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Are Wireless Access Points a Threat to Your Network Security?

Level 13

In a previous post I explained that AES is the encryption technology that provides the best chance of keeping your data  secure and private. Even the United States' departments of intelligence use AES (with 192 or 256 bit key lengths) to encrypt ‘top secret’ digital information.

I want to follow-up here with a caveat on security for WiFi networks. In this case, instead of the security of transferred data, our focus is on gaining access to a wireless network despite password protection.

Brute-forcing Passwords

At the international Black Hat conference in 2011, German researcher Thomas Roth made available his software for cracking passwords on WPA-protected wireless networks. The software itself is of less interest than the fact Roth leveraged Amazon’s cloud computing service for 20 minutes at an estimated total cost of $5.40 to perform the crack.

You may say that enterprise wireless networks do not depend on WPA or WPA2 for their security and so are immune to such attacks; the threat is limited to home networks build around a wireless router.

Standard practice for enterprise wireless network setup is to use a network access server (NAS) with a RADIUS server as the authentication and authorization points for granting access to the network. This is where the other shoe drops with Roth’s software; massive cloud-computing power also makes it capable of cracking the MD5-hashed passwords used in the communication between the NAS and the RADIUS server.

Besides the usual lock-out rules on the access servers for attempts that exceed a threshold, you should also consider monitoring your access points to catch the patterns that imply persisting strategies to infiltrate your wireless network through brute-forcing.


Level 15


Level 12

Mixed feelings on this topic. Now if you are using pre-shared keys and simply hiding your SSID to secure your wireless network, and filtering based on MAC. You are not secure, but rather making life harder on yourself and your users. Instead look at options to use captive portals, certificates, and radius authentication. It is a little extra setup time, but well worth the time spent.


Why hiding the SSID does not work, and never did: Access points are only one side of the beacon request, clients are louder and this is where WiFi has the largest flaw. Once a client has connected, the next time it disconnects it will broadcast even SSID it has ever connected to in an effort to find the next WAP. There are a number of reasons a client may get disconnected, if even for a split second. This includes weak signals, interference from other radio gear and wireless operating on the same channel and frequency, and wireless deauth attacks.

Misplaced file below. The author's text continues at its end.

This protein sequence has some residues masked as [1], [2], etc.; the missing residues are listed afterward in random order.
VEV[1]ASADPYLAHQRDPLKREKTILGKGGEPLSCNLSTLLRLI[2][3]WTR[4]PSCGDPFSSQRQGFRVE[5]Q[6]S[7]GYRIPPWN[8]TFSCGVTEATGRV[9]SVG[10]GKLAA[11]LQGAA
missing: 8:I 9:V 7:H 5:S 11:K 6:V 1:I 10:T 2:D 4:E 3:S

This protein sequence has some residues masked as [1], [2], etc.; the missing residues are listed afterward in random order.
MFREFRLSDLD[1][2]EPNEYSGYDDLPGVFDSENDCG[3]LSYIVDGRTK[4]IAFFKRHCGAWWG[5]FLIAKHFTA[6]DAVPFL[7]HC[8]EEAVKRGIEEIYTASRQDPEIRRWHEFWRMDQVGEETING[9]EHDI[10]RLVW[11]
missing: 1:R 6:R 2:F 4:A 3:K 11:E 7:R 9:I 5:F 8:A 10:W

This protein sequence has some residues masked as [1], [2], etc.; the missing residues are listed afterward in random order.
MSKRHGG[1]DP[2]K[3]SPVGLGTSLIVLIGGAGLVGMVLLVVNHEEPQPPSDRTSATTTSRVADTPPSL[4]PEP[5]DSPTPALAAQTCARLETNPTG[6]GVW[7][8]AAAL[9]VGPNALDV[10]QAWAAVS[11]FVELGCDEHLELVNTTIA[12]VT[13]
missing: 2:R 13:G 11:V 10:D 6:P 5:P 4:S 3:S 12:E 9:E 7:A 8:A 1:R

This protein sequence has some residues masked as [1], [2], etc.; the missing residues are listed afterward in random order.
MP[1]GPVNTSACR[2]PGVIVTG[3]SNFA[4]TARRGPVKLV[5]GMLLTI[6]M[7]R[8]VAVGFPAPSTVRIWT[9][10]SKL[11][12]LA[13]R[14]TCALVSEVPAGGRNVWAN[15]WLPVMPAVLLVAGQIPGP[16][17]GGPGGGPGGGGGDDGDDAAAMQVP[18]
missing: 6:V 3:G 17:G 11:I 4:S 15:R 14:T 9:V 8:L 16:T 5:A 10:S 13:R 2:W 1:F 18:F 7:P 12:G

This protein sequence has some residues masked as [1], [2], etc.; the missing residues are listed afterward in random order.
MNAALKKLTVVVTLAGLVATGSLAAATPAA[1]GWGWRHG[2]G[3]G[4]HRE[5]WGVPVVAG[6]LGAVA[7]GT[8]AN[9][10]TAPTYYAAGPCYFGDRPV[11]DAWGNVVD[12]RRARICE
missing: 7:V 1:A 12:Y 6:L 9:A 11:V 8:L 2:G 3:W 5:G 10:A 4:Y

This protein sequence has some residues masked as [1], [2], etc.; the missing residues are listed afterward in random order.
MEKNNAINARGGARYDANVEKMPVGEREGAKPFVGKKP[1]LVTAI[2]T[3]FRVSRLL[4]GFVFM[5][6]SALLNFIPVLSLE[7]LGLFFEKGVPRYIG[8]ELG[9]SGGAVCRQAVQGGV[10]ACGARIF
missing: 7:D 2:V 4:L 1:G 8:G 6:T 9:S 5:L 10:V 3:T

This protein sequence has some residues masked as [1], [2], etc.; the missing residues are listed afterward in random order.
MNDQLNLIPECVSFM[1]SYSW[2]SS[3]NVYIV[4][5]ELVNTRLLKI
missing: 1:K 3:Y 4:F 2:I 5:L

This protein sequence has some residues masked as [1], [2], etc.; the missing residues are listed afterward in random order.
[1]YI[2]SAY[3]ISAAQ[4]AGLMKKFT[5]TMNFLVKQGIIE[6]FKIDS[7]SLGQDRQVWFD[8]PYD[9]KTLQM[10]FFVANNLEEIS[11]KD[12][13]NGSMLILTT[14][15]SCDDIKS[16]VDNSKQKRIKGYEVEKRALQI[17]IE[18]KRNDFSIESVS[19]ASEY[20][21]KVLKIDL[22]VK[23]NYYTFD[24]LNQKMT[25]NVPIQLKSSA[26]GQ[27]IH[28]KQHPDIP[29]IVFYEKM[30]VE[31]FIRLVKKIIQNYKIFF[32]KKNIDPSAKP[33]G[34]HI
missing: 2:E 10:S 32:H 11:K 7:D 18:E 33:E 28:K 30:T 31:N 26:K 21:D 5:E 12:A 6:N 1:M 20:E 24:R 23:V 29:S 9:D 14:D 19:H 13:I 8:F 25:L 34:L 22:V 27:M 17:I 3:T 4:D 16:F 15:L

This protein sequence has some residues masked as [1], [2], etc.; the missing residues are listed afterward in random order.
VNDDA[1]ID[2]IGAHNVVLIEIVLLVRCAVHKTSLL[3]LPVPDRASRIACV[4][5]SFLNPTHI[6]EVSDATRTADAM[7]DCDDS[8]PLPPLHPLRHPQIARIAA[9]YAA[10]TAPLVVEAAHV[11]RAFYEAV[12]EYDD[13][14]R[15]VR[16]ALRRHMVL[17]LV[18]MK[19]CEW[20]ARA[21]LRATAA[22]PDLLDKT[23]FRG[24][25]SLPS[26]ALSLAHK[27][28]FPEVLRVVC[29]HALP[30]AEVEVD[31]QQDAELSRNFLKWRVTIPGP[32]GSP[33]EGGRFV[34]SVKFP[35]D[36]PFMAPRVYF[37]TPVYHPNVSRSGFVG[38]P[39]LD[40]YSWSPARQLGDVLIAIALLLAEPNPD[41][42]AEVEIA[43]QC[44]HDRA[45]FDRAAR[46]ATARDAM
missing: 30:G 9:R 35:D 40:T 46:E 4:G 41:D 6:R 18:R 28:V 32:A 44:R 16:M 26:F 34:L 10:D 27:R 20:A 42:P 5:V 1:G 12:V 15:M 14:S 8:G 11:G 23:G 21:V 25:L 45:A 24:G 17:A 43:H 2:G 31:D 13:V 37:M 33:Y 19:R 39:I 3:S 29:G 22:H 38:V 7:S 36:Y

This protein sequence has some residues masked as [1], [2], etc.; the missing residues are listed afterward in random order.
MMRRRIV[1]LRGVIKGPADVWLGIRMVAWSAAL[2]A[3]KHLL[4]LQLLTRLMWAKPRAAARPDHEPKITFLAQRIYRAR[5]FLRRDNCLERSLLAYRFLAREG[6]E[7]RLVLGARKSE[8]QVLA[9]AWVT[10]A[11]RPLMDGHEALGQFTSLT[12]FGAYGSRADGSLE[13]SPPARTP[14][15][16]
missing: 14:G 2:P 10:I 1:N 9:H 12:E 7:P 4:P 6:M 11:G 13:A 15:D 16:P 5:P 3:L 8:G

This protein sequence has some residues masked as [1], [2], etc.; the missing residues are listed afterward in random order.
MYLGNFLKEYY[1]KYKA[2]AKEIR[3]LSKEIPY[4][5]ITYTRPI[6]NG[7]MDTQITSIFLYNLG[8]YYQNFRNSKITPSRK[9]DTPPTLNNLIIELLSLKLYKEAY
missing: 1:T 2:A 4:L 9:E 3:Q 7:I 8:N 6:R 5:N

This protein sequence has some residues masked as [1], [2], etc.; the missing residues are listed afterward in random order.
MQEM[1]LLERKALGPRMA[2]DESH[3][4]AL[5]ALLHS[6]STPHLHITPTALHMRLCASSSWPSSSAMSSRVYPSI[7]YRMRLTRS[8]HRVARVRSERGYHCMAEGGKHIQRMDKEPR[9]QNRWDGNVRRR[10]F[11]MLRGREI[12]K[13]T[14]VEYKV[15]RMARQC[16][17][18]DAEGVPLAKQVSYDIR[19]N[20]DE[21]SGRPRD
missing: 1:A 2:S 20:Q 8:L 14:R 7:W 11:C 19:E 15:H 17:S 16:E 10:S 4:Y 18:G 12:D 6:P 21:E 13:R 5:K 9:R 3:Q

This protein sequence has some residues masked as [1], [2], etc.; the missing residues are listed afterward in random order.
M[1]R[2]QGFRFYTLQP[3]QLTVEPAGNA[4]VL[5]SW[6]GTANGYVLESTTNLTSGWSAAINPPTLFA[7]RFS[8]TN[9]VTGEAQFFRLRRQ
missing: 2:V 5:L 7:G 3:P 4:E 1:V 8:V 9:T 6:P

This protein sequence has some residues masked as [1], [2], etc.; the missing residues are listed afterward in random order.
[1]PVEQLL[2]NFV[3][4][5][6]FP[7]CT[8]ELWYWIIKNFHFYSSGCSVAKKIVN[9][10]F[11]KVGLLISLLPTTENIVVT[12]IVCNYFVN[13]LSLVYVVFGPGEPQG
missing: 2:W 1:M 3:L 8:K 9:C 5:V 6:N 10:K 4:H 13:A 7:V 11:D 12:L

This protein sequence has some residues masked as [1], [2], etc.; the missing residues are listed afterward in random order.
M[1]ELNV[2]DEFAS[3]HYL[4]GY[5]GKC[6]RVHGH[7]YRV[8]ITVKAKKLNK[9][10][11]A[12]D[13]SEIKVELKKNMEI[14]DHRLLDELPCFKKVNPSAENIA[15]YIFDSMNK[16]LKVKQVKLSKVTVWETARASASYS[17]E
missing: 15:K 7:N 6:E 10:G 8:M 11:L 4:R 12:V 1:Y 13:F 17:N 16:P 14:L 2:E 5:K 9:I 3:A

How to get clients to tell me the magic word: Wireless Deauthentication attacks are used to trick both the access point and the client that they are disconnected. Why is this possible? It is a basic part of the protocol, and basically a packet is sent to the WAP and CLient at the same time saying to the other I'm disconnecting from you. After which the client sends out its requests to reconnect which contain the SSID.

So what you have the SSID what can you do with it: Actually there are a number of things you can do and while WPA2 enterprise does limit the attack vector, there is still one thing that can work. Users are busy, they get frustrated, and they don't always read every popup on their screen. Social engineering, or the art of getting someone to do something they normally would not is lie and well in the wireless world. Simply setup an accesspoint give it the same SSID and some internet to reward the user with once they connect, and use a captive portal to collect usernames and passwords. A captive portal is just a simple webpage that users see when they connect. Many devices complain briefly that the security is different with the fake SSID, but more users don't bother to read the warning and just click through. At this point you probably have enough information to connect to the wireless network directly, or simply place your access point as a "Man in the Middle" device.

---- So how to prevent this type of attack? ---

- Wireless Intrusion Detection is a method, think IDS/IPS for wireless (not all solutions are equal)

- User education (help them to )

- Testing devices to make sure they don't connect to unsecured APs automatically

- Wireless Geo-location, being able to know where users are based on the APs that can see the user (not always very good)

- I'm open to suggestions.

Also I recommend you try wireless hacking , your own networks or lab wireless networks. You'll find tools $99 to free or even more than $1,000. It is money well spent and give you first hand experience in how easy it is to break into a wireless network, or even just attacking the end wireless user so you can design the correct controls.  AGAIN ONLY ATTACK NETWORKS YOU OWN (stay out of legal trouble), and probably make sure you don't do so during Netflix prime time at home either to keep your family happy (or every time the network goes down you will get questioned if your hacking the wireless again).

About the Author
If I were a HAL 9000 series computing machine I might be in an operational state on a space vessel somewhere in our little solar system, closer to Jupiter than Earth, with some probability of lethal malfunction; and to understate the obvious, I would not be helping anyone here on But I do or try to help people on watch their bits better. Therefore, I am probably not a HAL 9000 series computing machine. I alternate between feeling ambiguously clear (state='0' if you like) and clearly ambiguous (state='1' as it were). I enjoy verbing nouns.